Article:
Addendum: In the Aftermath of the Haitian and Chilean Earthquakes
Everything you've read so far was written before January 12, 2010, the day an earthquake devastated Haiti and its people. Now, weeks later, the terror and catastrophe has seemingly been replicated in Chile. The scale and proximity of those tragedies will make them easily recalled in a congregation's minds, when people hear Luke 13:1-9 read in worship.
It bears repeating that Jesus does not explain the causes of violence that nature and human beings regularly inflict upon unsuspecting people. He does not blame victims. He does not attempt to defend creation or the Creator when "why?" questions seem warranted. At least in this scene, he offers no theological speculation and inflicts no emotional abuse. He asks, with an urgency fueled by raw memories of blood and rubble on the ground: What about you? How will you live the life you get to live?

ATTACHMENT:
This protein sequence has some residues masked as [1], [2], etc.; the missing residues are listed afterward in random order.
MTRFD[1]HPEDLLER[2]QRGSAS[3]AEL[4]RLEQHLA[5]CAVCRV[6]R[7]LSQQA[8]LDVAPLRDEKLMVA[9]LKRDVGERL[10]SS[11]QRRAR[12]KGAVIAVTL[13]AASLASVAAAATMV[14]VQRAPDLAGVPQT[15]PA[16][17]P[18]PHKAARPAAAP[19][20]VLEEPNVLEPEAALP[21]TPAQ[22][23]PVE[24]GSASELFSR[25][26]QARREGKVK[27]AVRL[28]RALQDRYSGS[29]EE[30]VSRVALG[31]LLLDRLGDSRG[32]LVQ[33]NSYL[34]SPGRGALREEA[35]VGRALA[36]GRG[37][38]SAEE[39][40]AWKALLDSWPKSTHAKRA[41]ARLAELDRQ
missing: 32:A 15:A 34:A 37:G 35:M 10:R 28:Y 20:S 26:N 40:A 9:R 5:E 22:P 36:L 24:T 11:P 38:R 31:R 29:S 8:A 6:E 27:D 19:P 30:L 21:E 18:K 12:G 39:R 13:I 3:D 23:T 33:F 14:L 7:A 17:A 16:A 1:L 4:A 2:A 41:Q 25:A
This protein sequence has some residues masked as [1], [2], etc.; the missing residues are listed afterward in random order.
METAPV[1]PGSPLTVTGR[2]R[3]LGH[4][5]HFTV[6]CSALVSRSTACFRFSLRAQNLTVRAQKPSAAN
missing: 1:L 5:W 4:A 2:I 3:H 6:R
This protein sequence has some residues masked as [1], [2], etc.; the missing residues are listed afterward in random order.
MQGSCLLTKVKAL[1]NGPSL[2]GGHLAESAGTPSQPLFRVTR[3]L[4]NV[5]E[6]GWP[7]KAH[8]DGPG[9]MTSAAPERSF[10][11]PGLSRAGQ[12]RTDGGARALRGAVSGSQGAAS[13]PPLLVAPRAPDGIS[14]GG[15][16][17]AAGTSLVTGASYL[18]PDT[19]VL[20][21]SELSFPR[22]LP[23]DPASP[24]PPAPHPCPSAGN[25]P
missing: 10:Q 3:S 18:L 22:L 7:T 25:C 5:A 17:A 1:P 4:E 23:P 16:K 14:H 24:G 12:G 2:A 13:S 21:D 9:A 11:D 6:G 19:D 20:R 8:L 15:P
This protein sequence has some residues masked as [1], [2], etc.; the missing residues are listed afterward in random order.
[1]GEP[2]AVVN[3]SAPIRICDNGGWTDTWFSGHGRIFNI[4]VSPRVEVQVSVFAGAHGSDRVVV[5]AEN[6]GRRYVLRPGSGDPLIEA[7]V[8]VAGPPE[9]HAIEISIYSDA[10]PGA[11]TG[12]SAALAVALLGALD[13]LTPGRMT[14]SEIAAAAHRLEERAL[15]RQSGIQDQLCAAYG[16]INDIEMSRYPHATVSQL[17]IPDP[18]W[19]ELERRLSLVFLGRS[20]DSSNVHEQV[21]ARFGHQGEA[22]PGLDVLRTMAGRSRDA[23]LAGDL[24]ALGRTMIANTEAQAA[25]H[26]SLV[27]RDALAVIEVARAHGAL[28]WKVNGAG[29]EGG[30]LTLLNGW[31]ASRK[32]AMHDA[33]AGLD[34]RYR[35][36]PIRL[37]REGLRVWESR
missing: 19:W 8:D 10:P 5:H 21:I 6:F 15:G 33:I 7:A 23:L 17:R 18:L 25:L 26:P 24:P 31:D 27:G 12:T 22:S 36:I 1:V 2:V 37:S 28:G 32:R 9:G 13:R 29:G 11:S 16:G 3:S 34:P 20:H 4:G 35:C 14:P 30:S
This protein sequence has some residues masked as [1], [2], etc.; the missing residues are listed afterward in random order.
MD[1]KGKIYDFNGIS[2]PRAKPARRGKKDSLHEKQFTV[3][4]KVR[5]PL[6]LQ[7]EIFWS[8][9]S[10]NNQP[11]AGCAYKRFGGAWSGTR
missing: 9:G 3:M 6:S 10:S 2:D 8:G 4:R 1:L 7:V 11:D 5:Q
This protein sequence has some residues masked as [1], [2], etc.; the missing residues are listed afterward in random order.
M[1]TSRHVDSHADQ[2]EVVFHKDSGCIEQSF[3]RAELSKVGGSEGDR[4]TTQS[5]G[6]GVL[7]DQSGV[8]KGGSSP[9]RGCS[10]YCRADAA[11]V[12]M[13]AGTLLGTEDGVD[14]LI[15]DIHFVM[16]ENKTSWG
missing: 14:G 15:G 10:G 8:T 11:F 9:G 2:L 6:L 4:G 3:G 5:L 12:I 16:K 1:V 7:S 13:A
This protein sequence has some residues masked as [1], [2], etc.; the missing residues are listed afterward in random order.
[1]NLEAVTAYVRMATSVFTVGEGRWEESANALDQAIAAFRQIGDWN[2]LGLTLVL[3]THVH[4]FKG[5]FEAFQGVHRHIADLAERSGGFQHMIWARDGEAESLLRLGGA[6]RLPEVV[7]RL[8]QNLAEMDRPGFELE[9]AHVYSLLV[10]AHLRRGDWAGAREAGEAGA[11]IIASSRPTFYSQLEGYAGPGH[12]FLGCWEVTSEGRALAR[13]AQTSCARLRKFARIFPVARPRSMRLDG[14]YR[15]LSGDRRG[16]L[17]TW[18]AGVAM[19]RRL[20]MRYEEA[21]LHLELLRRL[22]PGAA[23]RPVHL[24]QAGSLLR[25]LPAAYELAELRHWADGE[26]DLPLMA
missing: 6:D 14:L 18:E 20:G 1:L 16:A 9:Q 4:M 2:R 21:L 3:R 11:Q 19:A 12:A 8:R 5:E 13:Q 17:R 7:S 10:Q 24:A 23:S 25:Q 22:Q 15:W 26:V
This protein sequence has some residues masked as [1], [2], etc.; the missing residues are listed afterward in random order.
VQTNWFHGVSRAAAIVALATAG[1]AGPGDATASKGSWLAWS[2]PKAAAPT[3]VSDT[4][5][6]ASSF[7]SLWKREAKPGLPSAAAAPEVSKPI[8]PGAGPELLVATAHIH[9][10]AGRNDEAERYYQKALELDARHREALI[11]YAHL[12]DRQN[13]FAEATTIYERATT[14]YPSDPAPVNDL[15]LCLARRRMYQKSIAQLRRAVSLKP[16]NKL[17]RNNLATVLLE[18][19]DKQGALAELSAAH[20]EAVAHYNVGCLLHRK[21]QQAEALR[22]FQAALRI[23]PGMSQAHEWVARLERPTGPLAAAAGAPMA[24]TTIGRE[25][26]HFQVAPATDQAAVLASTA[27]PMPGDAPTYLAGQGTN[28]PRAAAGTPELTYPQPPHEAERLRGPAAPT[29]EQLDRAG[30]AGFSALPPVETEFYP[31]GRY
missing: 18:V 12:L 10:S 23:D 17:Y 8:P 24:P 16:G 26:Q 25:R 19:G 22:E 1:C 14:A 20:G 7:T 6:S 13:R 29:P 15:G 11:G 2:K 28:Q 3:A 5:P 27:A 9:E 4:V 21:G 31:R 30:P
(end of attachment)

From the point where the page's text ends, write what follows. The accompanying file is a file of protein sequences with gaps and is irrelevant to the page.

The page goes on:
For people of faith, catastrophes like those recently raise all sorts of questions that deserve discussion and drive us to mourn and lament. A sermon that remains true to the movement of this biblical text, however, will focus primarily on the fact that tragedies arrest our attention. They shake us out of the complacencies or stupor that we use to get through ordinary life. They impress upon us, better than any preacher's words, the perils of our existence. But tragedies also lead many of us who observe such events at a distance--through word of mouth or round-the-clock newsfeeds--to protect ourselves with rationalizations and false assurances.
Those preaching on this passage might do well to press these questions: Do we build our lives upon those rationalizations that allow us to get through the day feeling blessed, safe, and able to presume upon a better fortune than that of our Haitian and Chilean sisters and brothers--both the victims and the still-impoverished and perpetually at-risk survivors? Or, do we build our lives on the knowledge that God's judgment is certain? Do we build them on the efforts that God, like the parable's gardener, undertakes to prepare us for that judgment? God transforms us through grace, a grace that calls us to be generous toward those still trapped under the weight of poverty, want, and devastation of all kinds.